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File this under “When is a bargain not really a bargain?”

Three months ago, the Food and Drug Administration approved a generic version of the EpiPen allergy-relief device and made a point of noting the new product from Teva Pharmaceutical (TEVA) would offer a “lower-cost option.” But Teva is not offering the sort of alternative the agency envisioned: Its $300 list price is the same that Mylan (MYL) charges for its so-called authorized generic EpiPen.

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  • What they really need is an epi-pen with a new design. The current one is too large and awkwardly shaped to carry in your pocket without looking a bit too “happy” to see everyone 🙁

    • Auvi-Q from kaleo has a great alternative form factor. Carried in a pocket, it would look like a flip phone. Also, it will talk someone through how to use the device, in case the user is incapacitated.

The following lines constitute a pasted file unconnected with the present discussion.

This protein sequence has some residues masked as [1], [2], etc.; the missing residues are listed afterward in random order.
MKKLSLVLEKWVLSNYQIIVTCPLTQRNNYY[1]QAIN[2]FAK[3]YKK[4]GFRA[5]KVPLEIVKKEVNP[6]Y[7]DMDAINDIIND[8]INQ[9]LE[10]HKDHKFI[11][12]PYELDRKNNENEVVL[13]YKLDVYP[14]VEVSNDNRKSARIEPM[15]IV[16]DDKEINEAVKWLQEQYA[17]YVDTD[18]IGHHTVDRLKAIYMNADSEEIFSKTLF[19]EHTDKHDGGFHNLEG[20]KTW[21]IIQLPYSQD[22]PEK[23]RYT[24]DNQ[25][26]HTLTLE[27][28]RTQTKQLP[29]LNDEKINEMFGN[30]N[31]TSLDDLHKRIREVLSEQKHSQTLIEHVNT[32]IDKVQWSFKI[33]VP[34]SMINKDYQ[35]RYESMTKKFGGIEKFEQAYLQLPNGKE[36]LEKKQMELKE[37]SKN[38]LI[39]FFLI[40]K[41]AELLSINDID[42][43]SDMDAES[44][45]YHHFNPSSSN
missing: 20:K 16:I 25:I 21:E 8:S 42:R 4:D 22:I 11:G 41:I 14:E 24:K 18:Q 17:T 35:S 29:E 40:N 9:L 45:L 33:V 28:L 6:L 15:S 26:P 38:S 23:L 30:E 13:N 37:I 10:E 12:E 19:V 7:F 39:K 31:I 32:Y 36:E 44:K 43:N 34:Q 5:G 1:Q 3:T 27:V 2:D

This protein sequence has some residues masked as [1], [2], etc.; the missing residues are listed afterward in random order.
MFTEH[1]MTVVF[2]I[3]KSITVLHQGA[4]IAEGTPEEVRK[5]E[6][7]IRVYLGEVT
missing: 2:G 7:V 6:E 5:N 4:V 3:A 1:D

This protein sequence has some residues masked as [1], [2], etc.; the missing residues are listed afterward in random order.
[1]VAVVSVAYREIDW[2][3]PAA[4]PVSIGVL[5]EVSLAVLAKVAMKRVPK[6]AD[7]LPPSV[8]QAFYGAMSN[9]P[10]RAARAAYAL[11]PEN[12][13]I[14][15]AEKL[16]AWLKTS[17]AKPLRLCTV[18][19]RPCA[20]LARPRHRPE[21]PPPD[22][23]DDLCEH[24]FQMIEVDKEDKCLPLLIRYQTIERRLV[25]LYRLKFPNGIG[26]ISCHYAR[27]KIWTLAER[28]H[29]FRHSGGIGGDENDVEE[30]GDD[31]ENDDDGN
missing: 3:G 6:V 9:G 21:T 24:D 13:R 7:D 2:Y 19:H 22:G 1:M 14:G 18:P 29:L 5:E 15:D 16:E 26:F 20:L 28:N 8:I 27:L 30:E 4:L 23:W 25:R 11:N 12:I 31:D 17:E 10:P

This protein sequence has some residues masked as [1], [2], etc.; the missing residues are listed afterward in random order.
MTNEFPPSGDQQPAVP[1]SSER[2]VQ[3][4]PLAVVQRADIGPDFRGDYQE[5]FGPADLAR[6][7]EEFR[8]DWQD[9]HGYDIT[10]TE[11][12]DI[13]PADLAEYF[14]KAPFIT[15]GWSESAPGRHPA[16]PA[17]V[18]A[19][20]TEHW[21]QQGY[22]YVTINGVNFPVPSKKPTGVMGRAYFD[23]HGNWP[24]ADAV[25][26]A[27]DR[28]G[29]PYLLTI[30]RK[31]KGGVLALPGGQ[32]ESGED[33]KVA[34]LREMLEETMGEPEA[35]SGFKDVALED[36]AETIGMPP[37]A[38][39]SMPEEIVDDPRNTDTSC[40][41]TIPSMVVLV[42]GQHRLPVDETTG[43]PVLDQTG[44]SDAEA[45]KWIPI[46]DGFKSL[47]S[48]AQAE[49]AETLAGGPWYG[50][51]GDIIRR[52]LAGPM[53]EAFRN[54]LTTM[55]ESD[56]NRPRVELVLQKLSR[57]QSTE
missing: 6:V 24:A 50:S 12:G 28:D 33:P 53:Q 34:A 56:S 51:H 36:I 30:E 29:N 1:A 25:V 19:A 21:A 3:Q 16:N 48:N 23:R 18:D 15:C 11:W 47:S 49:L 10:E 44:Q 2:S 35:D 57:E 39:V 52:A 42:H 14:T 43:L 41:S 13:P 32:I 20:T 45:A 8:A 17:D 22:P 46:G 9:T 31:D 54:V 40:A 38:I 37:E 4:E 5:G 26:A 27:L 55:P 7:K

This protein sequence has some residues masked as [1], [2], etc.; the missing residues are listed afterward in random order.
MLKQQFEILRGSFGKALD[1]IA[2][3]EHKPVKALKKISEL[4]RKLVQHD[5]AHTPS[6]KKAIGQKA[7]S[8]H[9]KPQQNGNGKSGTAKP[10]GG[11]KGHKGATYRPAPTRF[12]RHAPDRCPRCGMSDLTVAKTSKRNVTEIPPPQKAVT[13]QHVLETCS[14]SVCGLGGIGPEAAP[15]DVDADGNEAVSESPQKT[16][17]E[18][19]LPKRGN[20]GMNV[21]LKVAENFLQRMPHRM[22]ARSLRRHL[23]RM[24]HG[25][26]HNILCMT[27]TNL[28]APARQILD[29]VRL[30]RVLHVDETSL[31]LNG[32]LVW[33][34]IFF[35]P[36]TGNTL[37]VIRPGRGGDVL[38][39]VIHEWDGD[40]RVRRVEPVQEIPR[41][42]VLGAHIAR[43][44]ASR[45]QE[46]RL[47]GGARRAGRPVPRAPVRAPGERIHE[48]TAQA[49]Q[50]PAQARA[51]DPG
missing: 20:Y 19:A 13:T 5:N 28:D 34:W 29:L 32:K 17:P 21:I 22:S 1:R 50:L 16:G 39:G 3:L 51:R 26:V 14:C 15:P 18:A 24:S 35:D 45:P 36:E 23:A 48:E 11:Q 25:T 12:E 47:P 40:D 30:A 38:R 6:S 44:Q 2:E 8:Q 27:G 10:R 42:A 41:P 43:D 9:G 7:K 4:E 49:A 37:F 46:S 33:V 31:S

I have no interest in the company/product other than it is what my daughter carries and has had to use once. She even got to train the local EMT/fire department on the device after they showed up at her school.

    • adamis symjepi is smaller more reliable easier to use will cost less.
      Sandoz is going to launch soon.

  • May I observe that, strictly speaking, the TEVA offering is cheaper than “the EpiPen?” We shall see what impact a third entrant will cause … when there is one.

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